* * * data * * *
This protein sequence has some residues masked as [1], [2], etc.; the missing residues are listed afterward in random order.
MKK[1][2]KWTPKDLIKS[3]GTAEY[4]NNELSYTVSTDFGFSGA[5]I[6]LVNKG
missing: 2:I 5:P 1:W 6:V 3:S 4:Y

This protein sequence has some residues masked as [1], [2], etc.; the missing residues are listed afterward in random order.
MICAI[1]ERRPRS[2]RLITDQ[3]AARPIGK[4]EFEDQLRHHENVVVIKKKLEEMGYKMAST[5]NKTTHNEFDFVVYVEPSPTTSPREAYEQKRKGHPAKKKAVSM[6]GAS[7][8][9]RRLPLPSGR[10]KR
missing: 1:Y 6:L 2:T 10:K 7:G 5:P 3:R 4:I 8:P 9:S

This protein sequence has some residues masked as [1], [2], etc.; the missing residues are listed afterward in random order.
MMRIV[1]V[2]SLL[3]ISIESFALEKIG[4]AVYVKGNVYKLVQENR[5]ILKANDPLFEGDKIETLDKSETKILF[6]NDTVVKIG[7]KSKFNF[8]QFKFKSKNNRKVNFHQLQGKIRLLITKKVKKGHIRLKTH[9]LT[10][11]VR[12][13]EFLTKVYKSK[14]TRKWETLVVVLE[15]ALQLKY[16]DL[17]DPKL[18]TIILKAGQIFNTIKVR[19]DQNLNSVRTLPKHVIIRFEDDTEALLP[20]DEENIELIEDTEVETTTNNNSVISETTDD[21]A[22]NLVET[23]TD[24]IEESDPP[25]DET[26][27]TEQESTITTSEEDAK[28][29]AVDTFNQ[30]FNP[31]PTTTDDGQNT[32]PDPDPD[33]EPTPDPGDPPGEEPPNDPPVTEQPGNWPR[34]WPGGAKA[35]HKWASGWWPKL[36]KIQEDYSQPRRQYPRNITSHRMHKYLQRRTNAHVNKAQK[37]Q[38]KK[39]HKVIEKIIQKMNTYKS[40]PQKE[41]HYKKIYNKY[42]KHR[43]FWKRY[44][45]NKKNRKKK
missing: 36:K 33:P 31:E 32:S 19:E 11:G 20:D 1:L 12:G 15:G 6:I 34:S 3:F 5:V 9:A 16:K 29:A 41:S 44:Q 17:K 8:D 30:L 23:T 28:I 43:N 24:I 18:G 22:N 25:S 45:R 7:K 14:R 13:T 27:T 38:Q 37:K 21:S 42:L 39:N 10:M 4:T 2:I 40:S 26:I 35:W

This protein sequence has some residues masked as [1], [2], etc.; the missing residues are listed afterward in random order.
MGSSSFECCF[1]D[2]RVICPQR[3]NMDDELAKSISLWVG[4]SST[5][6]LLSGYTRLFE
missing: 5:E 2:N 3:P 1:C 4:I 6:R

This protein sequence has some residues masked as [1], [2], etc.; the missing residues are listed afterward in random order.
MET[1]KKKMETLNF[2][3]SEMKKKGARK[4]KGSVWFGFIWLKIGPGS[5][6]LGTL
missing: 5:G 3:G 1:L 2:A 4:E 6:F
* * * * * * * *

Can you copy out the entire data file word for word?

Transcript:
This protein sequence has some residues masked as [1], [2], etc.; the missing residues are listed afterward in random order.
MKK[1][2]KWTPKDLIKS[3]GTAEY[4]NNELSYTVSTDFGFSGA[5]I[6]LVNKG
missing: 2:I 5:P 1:W 6:V 3:S 4:Y

This protein sequence has some residues masked as [1], [2], etc.; the missing residues are listed afterward in random order.
MICAI[1]ERRPRS[2]RLITDQ[3]AARPIGK[4]EFEDQLRHHENVVVIKKKLEEMGYKMAST[5]NKTTHNEFDFVVYVEPSPTTSPREAYEQKRKGHPAKKKAVSM[6]GAS[7][8][9]RRLPLPSGR[10]KR
missing: 1:Y 6:L 2:T 10:K 7:G 5:P 3:R 4:I 8:P 9:S

This protein sequence has some residues masked as [1], [2], etc.; the missing residues are listed afterward in random order.
MMRIV[1]V[2]SLL[3]ISIESFALEKIG[4]AVYVKGNVYKLVQENR[5]ILKANDPLFEGDKIETLDKSETKILF[6]NDTVVKIG[7]KSKFNF[8]QFKFKSKNNRKVNFHQLQGKIRLLITKKVKKGHIRLKTH[9]LT[10][11]VR[12][13]EFLTKVYKSK[14]TRKWETLVVVLE[15]ALQLKY[16]DL[17]DPKL[18]TIILKAGQIFNTIKVR[19]DQNLNSVRTLPKHVIIRFEDDTEALLP[20]DEENIELIEDTEVETTTNNNSVISETTDD[21]A[22]NLVET[23]TD[24]IEESDPP[25]DET[26][27]TEQESTITTSEEDAK[28][29]AVDTFNQ[30]FNP[31]PTTTDDGQNT[32]PDPDPD[33]EPTPDPGDPPGEEPPNDPPVTEQPGNWPR[34]WPGGAKA[35]HKWASGWWPKL[36]KIQEDYSQPRRQYPRNITSHRMHKYLQRRTNAHVNKAQK[37]Q[38]KK[39]HKVIEKIIQKMNTYKS[40]PQKE[41]HYKKIYNKY[42]KHR[43]FWKRY[44][45]NKKNRKKK
missing: 36:K 33:P 31:E 32:S 19:E 11:G 20:D 1:L 12:G 15:G 6:I 34:S 3:F 5:V 9:A 16:K 29:A 41:S 44:Q 17:K 8:D 30:L 23:T 28:I 43:N 24:I 18:G 22:N 25:S 45:R 7:K 14:R 13:T 27:T 38:Q 37:K 21:S 42:L 39:N 10:M 4:T 2:I 40:S 26:I 35:W

This protein sequence has some residues masked as [1], [2], etc.; the missing residues are listed afterward in random order.
MGSSSFECCF[1]D[2]RVICPQR[3]NMDDELAKSISLWVG[4]SST[5][6]LLSGYTRLFE
missing: 5:E 2:N 3:P 1:C 4:I 6:R

This protein sequence has some residues masked as [1], [2], etc.; the missing residues are listed afterward in random order.
MET[1]KKKMETLNF[2][3]SEMKKKGARK[4]KGSVWFGFIWLKIGPGS[5][6]LGTL
missing: 5:G 3:G 1:L 2:A 4:E 6:F